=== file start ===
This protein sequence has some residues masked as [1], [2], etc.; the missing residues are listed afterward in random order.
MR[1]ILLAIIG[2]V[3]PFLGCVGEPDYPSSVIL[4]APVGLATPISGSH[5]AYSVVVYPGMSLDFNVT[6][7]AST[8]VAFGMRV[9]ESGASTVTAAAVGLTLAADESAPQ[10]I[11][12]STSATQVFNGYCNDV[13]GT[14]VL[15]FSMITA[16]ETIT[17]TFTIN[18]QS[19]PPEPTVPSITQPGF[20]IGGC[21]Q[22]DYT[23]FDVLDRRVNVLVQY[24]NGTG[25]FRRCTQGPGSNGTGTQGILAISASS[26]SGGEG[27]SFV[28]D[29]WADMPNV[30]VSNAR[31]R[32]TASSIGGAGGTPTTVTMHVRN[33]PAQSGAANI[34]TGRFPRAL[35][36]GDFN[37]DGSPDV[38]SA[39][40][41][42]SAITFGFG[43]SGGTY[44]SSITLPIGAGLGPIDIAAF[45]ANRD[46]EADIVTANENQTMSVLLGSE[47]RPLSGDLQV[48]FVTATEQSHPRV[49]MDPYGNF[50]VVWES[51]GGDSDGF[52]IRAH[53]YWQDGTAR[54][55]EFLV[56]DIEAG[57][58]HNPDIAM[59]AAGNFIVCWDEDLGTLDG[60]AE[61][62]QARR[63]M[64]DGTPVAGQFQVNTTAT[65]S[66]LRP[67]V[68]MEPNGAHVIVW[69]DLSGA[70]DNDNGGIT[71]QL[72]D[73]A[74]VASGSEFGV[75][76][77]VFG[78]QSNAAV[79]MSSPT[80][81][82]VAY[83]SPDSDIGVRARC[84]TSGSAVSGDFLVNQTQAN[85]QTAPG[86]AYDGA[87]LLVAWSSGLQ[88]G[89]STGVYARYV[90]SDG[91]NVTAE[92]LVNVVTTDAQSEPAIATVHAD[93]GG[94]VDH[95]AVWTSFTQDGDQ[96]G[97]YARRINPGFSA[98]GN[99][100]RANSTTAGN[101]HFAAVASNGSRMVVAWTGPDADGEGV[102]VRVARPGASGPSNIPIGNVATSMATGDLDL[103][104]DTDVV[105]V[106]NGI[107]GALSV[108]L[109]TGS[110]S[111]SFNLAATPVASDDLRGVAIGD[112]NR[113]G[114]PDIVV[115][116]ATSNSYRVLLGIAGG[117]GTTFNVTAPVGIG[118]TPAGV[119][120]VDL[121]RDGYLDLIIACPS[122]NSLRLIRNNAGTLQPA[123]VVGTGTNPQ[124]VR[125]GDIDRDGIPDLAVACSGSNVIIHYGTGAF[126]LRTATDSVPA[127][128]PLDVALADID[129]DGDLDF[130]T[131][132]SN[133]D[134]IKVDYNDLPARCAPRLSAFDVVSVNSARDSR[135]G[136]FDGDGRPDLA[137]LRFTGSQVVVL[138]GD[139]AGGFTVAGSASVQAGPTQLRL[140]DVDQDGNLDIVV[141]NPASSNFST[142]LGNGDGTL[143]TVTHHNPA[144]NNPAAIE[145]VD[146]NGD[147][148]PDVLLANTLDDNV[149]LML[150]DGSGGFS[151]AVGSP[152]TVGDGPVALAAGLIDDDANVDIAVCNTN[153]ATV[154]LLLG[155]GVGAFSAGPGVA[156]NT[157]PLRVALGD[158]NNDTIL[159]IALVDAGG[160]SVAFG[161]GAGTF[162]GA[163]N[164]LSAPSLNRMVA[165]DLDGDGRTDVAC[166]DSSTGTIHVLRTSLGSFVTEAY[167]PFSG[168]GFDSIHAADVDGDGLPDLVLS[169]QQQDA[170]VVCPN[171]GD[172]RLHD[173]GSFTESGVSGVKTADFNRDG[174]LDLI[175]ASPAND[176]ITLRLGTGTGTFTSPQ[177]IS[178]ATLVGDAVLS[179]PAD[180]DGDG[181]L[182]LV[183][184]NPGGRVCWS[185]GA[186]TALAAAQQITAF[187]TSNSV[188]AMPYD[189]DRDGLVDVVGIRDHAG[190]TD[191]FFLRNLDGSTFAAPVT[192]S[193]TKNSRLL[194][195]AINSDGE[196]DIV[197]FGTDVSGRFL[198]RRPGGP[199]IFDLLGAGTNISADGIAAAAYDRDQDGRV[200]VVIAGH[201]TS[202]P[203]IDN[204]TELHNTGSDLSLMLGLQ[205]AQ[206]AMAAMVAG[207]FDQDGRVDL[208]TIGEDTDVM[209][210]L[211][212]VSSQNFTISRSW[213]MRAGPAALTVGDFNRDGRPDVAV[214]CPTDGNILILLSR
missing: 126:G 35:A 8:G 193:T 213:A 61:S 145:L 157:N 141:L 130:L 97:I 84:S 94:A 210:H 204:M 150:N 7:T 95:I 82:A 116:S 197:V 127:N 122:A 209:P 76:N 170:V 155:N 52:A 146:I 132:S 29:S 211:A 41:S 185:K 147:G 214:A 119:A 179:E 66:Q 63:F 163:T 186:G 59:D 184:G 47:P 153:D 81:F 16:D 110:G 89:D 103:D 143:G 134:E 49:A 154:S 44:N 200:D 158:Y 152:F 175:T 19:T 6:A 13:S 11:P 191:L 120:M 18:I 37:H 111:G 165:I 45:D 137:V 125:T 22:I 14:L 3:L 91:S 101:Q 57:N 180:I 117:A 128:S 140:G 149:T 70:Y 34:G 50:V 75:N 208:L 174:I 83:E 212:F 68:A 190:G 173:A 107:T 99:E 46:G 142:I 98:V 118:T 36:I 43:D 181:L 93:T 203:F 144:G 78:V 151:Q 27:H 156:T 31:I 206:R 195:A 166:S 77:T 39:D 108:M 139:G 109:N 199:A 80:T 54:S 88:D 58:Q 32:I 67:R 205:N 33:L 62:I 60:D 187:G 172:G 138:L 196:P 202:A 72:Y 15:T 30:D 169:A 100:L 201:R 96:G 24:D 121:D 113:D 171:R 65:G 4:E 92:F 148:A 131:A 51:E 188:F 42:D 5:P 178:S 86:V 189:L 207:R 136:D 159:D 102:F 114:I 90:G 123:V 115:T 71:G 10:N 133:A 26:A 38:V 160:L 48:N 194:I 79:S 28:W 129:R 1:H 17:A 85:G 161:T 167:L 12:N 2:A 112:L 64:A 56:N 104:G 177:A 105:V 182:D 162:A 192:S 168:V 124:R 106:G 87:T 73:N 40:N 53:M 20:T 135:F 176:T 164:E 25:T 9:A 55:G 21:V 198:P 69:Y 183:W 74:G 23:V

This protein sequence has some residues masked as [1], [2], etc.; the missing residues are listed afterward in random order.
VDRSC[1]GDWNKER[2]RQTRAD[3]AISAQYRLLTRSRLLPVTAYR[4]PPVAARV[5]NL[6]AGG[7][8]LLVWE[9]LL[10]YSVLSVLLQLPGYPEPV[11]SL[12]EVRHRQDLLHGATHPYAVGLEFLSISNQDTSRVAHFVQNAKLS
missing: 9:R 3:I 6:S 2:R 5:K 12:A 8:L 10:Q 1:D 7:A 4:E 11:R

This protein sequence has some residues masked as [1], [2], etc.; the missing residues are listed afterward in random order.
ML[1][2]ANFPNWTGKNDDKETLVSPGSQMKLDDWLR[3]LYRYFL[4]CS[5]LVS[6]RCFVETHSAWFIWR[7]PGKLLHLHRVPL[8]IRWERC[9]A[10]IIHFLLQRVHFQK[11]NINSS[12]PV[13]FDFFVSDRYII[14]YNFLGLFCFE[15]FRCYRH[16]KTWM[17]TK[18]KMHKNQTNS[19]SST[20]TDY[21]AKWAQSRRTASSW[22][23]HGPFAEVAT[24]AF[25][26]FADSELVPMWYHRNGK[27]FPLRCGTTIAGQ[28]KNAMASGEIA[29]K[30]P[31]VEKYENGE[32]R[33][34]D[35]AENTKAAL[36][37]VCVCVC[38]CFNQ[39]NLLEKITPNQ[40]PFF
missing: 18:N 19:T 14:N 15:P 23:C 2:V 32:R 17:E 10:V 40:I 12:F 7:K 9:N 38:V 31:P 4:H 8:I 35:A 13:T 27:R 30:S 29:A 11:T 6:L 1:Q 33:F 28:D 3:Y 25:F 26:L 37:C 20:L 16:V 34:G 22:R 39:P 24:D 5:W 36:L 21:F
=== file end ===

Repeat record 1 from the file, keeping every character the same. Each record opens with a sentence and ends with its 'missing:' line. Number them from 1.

This protein sequence has some residues masked as [1], [2], etc.; the missing residues are listed afterward in random order.
MR[1]ILLAIIG[2]V[3]PFLGCVGEPDYPSSVIL[4]APVGLATPISGSH[5]AYSVVVYPGMSLDFNVT[6][7]AST[8]VAFGMRV[9]ESGASTVTAAAVGLTLAADESAPQ[10]I[11][12]STSATQVFNGYCNDV[13]GT[14]VL[15]FSMITA[16]ETIT[17]TFTIN[18]QS[19]PPEPTVPSITQPGF[20]IGGC[21]Q[22]DYT[23]FDVLDRRVNVLVQY[24]NGTG[25]FRRCTQGPGSNGTGTQGILAISASS[26]SGGEG[27]SFV[28]D[29]WADMPNV[30]VSNAR[31]R[32]TASSIGGAGGTPTTVTMHVRN[33]PAQSGAANI[34]TGRFPRAL[35][36]GDFN[37]DGSPDV[38]SA[39][40][41][42]SAITFGFG[43]SGGTY[44]SSITLPIGAGLGPIDIAAF[45]ANRD[46]EADIVTANENQTMSVLLGSE[47]RPLSGDLQV[48]FVTATEQSHPRV[49]MDPYGNF[50]VVWES[51]GGDSDGF[52]IRAH[53]YWQDGTAR[54][55]EFLV[56]DIEAG[57][58]HNPDIAM[59]AAGNFIVCWDEDLGTLDG[60]AE[61][62]QARR[63]M[64]DGTPVAGQFQVNTTAT[65]S[66]LRP[67]V[68]MEPNGAHVIVW[69]DLSGA[70]DNDNGGIT[71]QL[72]D[73]A[74]VASGSEFGV[75][76][77]VFG[78]QSNAAV[79]MSSPT[80][81][82]VAY[83]SPDSDIGVRARC[84]TSGSAVSGDFLVNQTQAN[85]QTAPG[86]AYDGA[87]LLVAWSSGLQ[88]G[89]STGVYARYV[90]SDG[91]NVTAE[92]LVNVVTTDAQSEPAIATVHAD[93]GG[94]VDH[95]AVWTSFTQDGDQ[96]G[97]YARRINPGFSA[98]GN[99][100]RANSTTAGN[101]HFAAVASNGSRMVVAWTGPDADGEGV[102]VRVARPGASGPSNIPIGNVATSMATGDLDL[103][104]DTDVV[105]V[106]NGI[107]GALSV[108]L[109]TGS[110]S[111]SFNLAATPVASDDLRGVAIGD[112]NR[113]G[114]PDIVV[115][116]ATSNSYRVLLGIAGG[117]GTTFNVTAPVGIG[118]TPAGV[119][120]VDL[121]RDGYLDLIIACPS[122]NSLRLIRNNAGTLQPA[123]VVGTGTNPQ[124]VR[125]GDIDRDGIPDLAVACSGSNVIIHYGTGAF[126]LRTATDSVPA[127][128]PLDVALADID[129]DGDLDF[130]T[131][132]SN[133]D[134]IKVDYNDLPARCAPRLSAFDVVSVNSARDSR[135]G[136]FDGDGRPDLA[137]LRFTGSQVVVL[138]GD[139]AGGFTVAGSASVQAGPTQLRL[140]DVDQDGNLDIVV[141]NPASSNFST[142]LGNGDGTL[143]TVTHHNPA[144]NNPAAIE[145]VD[146]NGD[147][148]PDVLLANTLDDNV[149]LML[150]DGSGGFS[151]AVGSP[152]TVGDGPVALAAGLIDDDANVDIAVCNTN[153]ATV[154]LLLG[155]GVGAFSAGPGVA[156]NT[157]PLRVALGD[158]NNDTIL[159]IALVDAGG[160]SVAFG[161]GAGTF[162]GA[163]N[164]LSAPSLNRMVA[165]DLDGDGRTDVAC[166]DSSTGTIHVLRTSLGSFVTEAY[167]PFSG[168]GFDSIHAADVDGDGLPDLVLS[169]QQQDA[170]VVCPN[171]GD[172]RLHD[173]GSFTESGVSGVKTADFNRDG[174]LDLI[175]ASPAND[176]ITLRLGTGTGTFTSPQ[177]IS[178]ATLVGDAVLS[179]PAD[180]DGDG[181]L[182]LV[183][184]NPGGRVCWS[185]GA[186]TALAAAQQITAF[187]TSNSV[188]AMPYD[189]DRDGLVDVVGIRDHAG[190]TD[191]FFLRNLDGSTFAAPVT[192]S[193]TKNSRLL[194][195]AINSDGE[196]DIV[197]FGTDVSGRFL[198]RRPGGP[199]IFDLLGAGTNISADGIAAAAYDRDQDGRV[200]VVIAGH[201]TS[202]P[203]IDN[204]TELHNTGSDLSLMLGLQ[205]AQ[206]AMAAMVAG[207]FDQDGRVDL[208]TIGEDTDVM[209][210]L[211][212]VSSQNFTISRSW[213]MRAGPAALTVGDFNRDGRPDVAV[214]CPTDGNILILLSR
missing: 126:G 35:A 8:G 193:T 213:A 61:S 145:L 157:N 141:L 130:L 97:I 84:S 94:A 210:H 204:M 150:N 7:T 95:I 82:A 116:S 197:V 127:N 122:A 209:P 76:N 170:V 155:N 52:A 146:I 132:S 29:S 211:A 41:S 185:K 147:G 214:A 119:A 179:E 66:Q 63:F 163:T 186:G 59:D 184:G 47:P 153:D 81:F 16:D 110:G 89:D 103:D 143:G 134:E 49:A 154:S 44:N 200:D 158:Y 152:F 175:T 19:T 6:A 13:S 11:P 191:L 120:M 18:I 37:H 111:G 165:I 45:D 137:V 125:T 22:I 14:L 3:L 91:S 101:Q 57:N 180:I 117:A 128:S 140:G 149:T 70:Y 34:G 50:V 75:N 208:L 174:I 83:E 212:F 68:A 190:G 173:A 107:T 99:E 46:G 142:I 98:V 118:T 36:I 43:D 181:L 93:T 203:F 144:G 78:V 151:Q 27:H 156:T 31:I 206:R 195:A 166:S 77:T 39:D 108:M 139:G 109:N 199:A 80:T 54:S 88:D 58:Q 32:I 67:R 205:N 33:L 62:I 60:D 187:G 172:G 138:L 196:P 202:A 72:Y 15:T 30:D 169:A 100:L 201:R 96:G 24:D 121:D 113:D 171:R 65:G 4:E 92:F 148:A 131:A 51:E 188:F 42:D 5:P 178:S 86:V 189:L 207:R 136:D 159:D 102:F 114:I 90:G 123:V 115:T 71:G 10:N 133:A 26:A 38:V 160:L 48:N 194:I 79:S 28:W 129:R 1:H 17:A 85:G 161:T 167:L 12:N 2:A 112:L 64:A 56:N 104:G 177:A 105:V 182:D 162:A 192:S 168:V 124:R 106:G 87:T 73:N 40:N 53:M 20:T 135:F 176:T 164:E 25:T 9:A 55:G 21:V 198:P 69:Y 183:W 74:G 23:V